Subject: [insert subject of the letter]

Dear [recipient's name],

I write to you today in response to a letter I received from you, dated [insert date], about [insert number] of late payments on my loan from [insert date to date]. I am writing this letter today to explain to you the reasons for my delay. Recently, I became unemployed when the company I worked for officially closed on [insert date], before reaching the point of bankruptcy. For your reference, I have attached a letter from my employer that includes details about the situation.

I apologize for any inconvenience my overdue payments may have caused. I have been applying for jobs and interviewing to resolve this unfortunate situation. Recently, [insert name of company] hired me on [insert date] and I plan to start on [insert date]. I plan to resolve any overdue payments between [insert date] and [insert date]. I have attached a proposed payment plan for your reference and kindly ask that you consider it.

Sincerely,
[insert name]

Informal template

Here's a template to consider for informal explanation letters:

Subject: [insert subject of letter]

Dear [insert name],

I am writing to you today about the [insert type] miscommunication on our team. I understand our [insert name] campaign did not meet the needs of our [insert name] client. While we worked as a team, we referenced notes from meetings with them and tried to optimize the deliverables to meet their needs. One thing we struggled to understand in our notes was [insert what was hard to understand].

As a team leader, I came to the understanding that what the client meant was [insert what you thought the client meant] based on [why did you come to that reasoning]. Currently, the status of the campaign deliverables is [insert information about the status]. My team is working hard to resolve this situation and should have everything updated by [insert date].

I take responsibility for the client's dissatisfaction because I am the leader of my [insert title] team. Next time, I will directly reach out to the client for clarification to prevent this from happening again. If there are further ramifications for my role in this circumstance, I understand but hope you will kindly consider my apology and plan for managing future campaigns.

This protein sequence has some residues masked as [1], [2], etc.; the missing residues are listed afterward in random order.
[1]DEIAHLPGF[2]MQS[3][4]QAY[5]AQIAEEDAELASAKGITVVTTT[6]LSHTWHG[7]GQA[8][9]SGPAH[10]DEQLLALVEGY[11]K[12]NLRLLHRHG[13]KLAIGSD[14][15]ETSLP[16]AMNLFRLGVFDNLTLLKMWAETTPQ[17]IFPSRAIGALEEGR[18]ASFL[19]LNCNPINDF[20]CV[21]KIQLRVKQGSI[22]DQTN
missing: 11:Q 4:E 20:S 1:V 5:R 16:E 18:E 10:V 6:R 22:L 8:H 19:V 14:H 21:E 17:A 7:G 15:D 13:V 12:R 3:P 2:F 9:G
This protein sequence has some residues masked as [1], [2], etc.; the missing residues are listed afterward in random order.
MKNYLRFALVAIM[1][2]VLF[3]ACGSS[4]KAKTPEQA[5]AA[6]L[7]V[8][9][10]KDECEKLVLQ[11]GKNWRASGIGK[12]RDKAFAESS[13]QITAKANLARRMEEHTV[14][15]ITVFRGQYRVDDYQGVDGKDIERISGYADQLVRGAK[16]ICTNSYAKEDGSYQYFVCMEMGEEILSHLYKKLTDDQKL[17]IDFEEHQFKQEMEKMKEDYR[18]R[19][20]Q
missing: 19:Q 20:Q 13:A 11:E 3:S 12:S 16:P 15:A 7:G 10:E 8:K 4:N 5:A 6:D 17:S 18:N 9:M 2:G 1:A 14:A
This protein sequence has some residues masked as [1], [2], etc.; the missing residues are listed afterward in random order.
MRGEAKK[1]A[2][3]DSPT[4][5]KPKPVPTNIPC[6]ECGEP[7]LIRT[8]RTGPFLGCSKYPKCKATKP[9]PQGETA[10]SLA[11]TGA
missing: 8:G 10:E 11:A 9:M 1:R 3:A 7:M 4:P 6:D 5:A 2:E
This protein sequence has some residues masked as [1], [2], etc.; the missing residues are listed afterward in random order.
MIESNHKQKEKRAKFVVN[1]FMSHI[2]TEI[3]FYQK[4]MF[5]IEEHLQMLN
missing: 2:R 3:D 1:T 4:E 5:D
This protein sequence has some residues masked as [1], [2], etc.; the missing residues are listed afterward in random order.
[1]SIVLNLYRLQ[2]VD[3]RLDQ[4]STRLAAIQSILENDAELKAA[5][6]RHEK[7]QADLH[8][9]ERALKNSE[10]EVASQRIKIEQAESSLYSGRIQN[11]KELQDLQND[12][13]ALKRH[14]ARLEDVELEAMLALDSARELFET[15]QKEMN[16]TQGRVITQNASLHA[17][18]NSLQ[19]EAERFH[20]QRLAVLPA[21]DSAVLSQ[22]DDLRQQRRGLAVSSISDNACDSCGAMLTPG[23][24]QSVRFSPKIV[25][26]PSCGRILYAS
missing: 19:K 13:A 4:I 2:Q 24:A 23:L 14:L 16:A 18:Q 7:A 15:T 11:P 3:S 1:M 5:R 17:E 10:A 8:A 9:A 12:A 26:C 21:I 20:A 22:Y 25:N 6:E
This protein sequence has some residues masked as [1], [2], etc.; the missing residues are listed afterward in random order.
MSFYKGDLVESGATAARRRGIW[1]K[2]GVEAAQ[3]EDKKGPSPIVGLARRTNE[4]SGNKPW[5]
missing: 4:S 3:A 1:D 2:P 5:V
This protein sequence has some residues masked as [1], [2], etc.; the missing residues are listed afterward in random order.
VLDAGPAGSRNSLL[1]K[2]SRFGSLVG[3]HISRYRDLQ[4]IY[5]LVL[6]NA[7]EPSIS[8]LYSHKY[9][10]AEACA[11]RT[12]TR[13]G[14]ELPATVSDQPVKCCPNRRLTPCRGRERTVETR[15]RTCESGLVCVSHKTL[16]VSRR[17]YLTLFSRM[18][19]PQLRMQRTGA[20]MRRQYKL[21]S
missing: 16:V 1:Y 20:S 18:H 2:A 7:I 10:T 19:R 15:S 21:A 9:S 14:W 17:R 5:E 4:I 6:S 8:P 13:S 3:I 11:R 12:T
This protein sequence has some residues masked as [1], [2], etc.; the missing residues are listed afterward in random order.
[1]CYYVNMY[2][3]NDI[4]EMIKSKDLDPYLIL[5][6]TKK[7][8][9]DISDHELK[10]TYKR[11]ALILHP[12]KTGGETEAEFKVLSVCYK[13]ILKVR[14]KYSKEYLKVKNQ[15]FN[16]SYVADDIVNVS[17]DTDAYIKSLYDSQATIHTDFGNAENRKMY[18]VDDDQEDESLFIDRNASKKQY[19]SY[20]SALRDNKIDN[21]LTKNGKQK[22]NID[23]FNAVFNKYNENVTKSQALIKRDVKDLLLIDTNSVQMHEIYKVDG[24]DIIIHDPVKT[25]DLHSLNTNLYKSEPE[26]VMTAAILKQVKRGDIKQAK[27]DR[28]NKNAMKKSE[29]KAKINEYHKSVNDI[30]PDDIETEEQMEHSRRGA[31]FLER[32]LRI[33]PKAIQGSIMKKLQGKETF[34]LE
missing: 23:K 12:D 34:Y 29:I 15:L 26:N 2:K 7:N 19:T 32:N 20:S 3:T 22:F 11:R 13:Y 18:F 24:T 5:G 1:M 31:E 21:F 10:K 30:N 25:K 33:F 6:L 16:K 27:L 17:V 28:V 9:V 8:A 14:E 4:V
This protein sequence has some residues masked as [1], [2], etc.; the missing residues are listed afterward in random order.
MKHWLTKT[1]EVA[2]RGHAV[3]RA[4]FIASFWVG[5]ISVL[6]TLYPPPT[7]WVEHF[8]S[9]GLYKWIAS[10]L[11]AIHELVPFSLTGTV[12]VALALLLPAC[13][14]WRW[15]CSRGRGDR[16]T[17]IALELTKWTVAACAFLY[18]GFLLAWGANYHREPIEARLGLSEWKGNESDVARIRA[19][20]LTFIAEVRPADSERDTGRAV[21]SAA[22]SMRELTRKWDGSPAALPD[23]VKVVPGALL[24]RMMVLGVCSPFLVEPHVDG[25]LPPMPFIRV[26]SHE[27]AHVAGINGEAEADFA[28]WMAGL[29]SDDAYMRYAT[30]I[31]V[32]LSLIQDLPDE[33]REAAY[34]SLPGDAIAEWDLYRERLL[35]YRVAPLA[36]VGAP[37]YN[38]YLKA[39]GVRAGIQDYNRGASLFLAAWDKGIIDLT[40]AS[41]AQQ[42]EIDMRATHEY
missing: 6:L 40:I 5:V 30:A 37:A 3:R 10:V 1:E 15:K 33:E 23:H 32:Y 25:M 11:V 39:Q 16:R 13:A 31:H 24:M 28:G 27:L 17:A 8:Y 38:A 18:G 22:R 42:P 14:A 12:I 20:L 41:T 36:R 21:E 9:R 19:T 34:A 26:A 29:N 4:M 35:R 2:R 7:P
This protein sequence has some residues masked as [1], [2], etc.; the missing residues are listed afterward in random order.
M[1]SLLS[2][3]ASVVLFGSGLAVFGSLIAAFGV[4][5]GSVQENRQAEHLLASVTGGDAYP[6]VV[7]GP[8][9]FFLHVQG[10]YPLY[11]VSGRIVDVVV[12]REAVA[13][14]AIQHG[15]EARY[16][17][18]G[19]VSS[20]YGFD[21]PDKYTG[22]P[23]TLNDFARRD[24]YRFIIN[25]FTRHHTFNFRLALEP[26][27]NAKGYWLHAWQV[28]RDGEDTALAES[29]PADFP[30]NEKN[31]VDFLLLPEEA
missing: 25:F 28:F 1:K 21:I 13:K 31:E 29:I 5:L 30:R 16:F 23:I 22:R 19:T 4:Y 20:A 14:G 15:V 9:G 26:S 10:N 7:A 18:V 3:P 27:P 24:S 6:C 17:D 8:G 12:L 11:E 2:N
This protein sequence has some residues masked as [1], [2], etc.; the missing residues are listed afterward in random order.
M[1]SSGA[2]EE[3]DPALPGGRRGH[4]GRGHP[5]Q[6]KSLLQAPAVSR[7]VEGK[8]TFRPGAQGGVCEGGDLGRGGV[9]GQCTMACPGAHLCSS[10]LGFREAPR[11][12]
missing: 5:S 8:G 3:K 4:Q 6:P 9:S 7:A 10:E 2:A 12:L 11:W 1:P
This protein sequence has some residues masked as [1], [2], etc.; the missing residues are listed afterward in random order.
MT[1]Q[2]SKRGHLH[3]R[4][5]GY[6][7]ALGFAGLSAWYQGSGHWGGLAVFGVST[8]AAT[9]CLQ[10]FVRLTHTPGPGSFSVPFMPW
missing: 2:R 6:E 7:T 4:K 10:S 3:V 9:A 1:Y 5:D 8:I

Sincerely,
[insert name]

Explanation letter examples

Consider referencing these examples for guidance when writing your own letter:

Formal example

Here's an example of a formal explanation letter:

Katie Patrick
12345 Brean Way
Cincinnati, Ohio 42091
(010) 987-6543
katiepatrick@email.com

June 3, 2021

Myles Moss
54322 Hillside Dr.
Cleveland, Ohio 42190
(101) 345-789
mylesmoss@email.com

Subject: Waterworks customer complaint

Dear Mr. Moss,

I write to you today to explain the recent customer complaint you received on our Waterworks account. I understand there was a delayed delivery of print marketing materials for one of their events. I apologize for this situation that led the customer to question our ability to deliver ordered materials on time. There was a delay in the delivery because our color printers were out of ink and the ink wasn't able to be delivered in time for us to provide the materials to the client as scheduled.

I have followed up with the administrative and supplies staff to determine how to better request materials earlier in the production process to prevent this from happening again. I plan to write an apology letter to the client and hopefully resolve this situation. I have attached documents for your reference regarding this situation. Once again, I apologize and acknowledge the mistakes made and hope to prevent them from happening in the future by working more closely with administrative and supply staff. If you have questions regarding the attached documents, let me know. Thanks.

Sincerely, Katie Patrick

Informal example

Here's an example of an informal explanation letter or email:

Subject: Research paper

Dear Ms. Peterson,

I am writing to you today about the research paper that was due on Tuesday of this week. I understand I did not turn my assignment in when it was due and apologize for any inconvenience this might have caused. I had been working on it since you assigned it, and even used the designated class time you gave us, but I still wasn't able to finish it on time.

I know that my extracurricular activities might have influenced my lack of efficiency while working on this paper. In the future, I plan to create assignment timelines for myself and prioritize meeting those goals to make sure I turn my work in on time. I also plan to prioritize meeting my goals before engaging in my extracurricular activities.

I acknowledge and accept full responsibility for not turning in my paper on time. I have turned my paper in online and attached a copy here for your reference. I understand if you have to give me late points or no points, but hope you consider giving me some points for this assignment. Thank you.

Sincerely, Avery Tillman